Genetically engineered athletes are just around the corner


By Robin Parisotto
Australian scientist Robin Parisotto developed a groundbreaking EPO test in the run-up to the 2000 Olympic Games in Sydney. Now he has begun work on a test that can discover if athletes have used genetic doping to augment their body’s production of EPO. In this excerpt from his recent book, Blood Sports, Parisotto describes what the world of sport may look like if genetic doping is allowed to go ahead.

The prospect of a genetically engineered athlete is very real.

In an April 2004 report, it was claimed that research laboratories in the former Soviet Union were routinely asked to provide genetic methods to enhance performance. Already one clinic in Russia is advertising stem cell therapies to treat muscular dystrophy.

There would be plenty of athletes prepared to pay big money for a new set of muscles! And one day they won’t even have to pay big money; most genetic technology will soon be within the capabilities of any graduate scientist in molecular biology.

Sports in size XL 
In this brave new world, it won’t just be the athletes who will be different. Bigger, stronger, faster and taller sports people will  have consequences for sports infrastructure, sports equipment and sport rules and policies. What we now regard as middle- and long-distance races may one day become sprints.

Power and field sports will need to modify equipment with heavier javelins or discuses, or build larger stadiums, so that the throwing implements don’t end up in the crowd. Pitches, courts and fields would need to get bigger, goals smaller, and nets and hoops higher. More umpires will be needed, unless they too get doped up, in order to keep pace with the athletes.

Spotting enhancement in the genes 
In the future, the most serious problem for anti-doping authorities will be in detecting genes that have been replaced or substituted.

It is difficult to foresee how genetic enhancement, whether at the embryonic stage or later in life, will ever be able to be detected if enhancement ’is in the genes’. It certainly seems unlikely, unless everyone’s gene map is publicly disclosed at birth. But access to indivdiual DNA information is a privacy issue with which society continues to grapple.

Human cloning could be easy to detect by apperance alone: an Ian Thorpe look-alike would be a give-away! But unless testers had access to animal gene maps, (the race horse) Phar Lap could be re-incarnated unbeknownst to the general public.

Little is done to find test for genetic doping 
While genetic therapies and their impact on sport have been debated since 1960s, we are still to see any significant research aimed at developing methods to detect genetic doping techniques. It took 13 years for an EPO test. If the same delay applies to genetic cheats, the future is bleak.

Genetic doping will happen because society will allow it to happen. The history of drug development dictates that the perceived benefits of genetic technology will far outweigh any adverse effects. But if it ever reaches a point where a normal gene is regarded as a ’bad’ gene which needs to be enhanced then it’s hard to imagine a future for truly clean sport.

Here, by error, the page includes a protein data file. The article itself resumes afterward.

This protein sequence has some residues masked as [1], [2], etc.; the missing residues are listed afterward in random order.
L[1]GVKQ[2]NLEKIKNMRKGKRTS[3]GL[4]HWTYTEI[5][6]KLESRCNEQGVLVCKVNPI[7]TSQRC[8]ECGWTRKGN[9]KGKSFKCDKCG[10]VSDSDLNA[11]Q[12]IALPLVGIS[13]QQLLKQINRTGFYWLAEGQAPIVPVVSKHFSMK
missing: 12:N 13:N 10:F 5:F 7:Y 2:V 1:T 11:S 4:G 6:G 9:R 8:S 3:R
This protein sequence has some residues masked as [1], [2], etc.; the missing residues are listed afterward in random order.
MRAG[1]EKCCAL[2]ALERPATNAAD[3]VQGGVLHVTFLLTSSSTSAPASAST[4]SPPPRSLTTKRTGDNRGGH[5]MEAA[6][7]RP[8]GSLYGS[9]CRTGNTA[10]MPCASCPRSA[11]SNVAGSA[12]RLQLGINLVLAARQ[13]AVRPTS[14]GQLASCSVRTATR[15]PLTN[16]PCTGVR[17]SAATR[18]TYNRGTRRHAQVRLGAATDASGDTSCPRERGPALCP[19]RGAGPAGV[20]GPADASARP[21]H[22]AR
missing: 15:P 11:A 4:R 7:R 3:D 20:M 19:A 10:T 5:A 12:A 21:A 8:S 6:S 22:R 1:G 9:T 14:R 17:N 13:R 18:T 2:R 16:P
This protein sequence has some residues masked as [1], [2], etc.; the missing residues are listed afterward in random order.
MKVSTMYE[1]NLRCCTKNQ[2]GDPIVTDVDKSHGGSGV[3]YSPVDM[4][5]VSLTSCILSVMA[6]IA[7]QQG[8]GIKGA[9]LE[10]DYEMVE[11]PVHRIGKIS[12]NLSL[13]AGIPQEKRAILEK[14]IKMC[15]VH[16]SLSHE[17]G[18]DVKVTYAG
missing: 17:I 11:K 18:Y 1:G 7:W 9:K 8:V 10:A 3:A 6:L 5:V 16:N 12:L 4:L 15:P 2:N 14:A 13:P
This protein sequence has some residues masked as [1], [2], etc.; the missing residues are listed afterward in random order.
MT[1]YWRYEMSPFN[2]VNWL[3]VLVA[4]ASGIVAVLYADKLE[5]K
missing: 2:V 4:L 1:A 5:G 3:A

Unless innovative, non-invasive means of detecting gene transfer are developed, the future may be one of tissue-engineered supermen and women but the public might actually want to see the six-second 100-metre race Maurice Green (former record holder, at 9.79 seconds) once predicted in the New York Times - a race so fast you would have to watch it in slow motion on TV.

Or how about a javelin hurtling over 200 metresor high jump so high you’d have to watch the TV sideways? Will it be sport in the traditional sense?

Athletes want to be genetically enhanced 
The unravelling of the human DNA, spectacularly symbolised during the opening ceremony of the Athens Olympic Games, was a prophetic sign of where sport is headed, and perhaps a warning sign to Beijing that the first genetically modified athletes may well turn up in 2008.

In the immediate future, ahtletes who seek to gain the competitive edge will not want to sit around and wait for science to debate and perfect genetic techniques.

Indeed, a 1995 survey revealed that of the 200 aspiring American Olympians who were asked if they would take a banned substance that would help them win all  competitions for five years but then result in death, more than half said they would.

With this sort of culture already pervading the athletic community, it will only be a matter of time before we see freaks of nature parading their artificial, genetically programmed bodies around the sporting field, endeavouring to win at all costs.


This article is an excerpt from the book Blood Sports published by Hardie Grant Books in 2006.

The book is an exceptionally well-written account of the challenges Australian scientist Robin Parisotto faced when the IOC asked him to develop a test to detect the use of EPO by athletes.

In the book, Parisotto explains how doping works so the layman understands. He shows the dangers of EPO and takes the reader on a fascinating journey of the practicalities and problems involved in developing a reliable EPO test. The book also shows the reader how international anti-doping politics work and how Parisotto in the end was let down by the Austrialian government.

Parisotto has now begun work on a test that can detect if athletes have used genetic doping to augment the body’s own production of EPO.

See news story: 
Work on genetic doping test has begun


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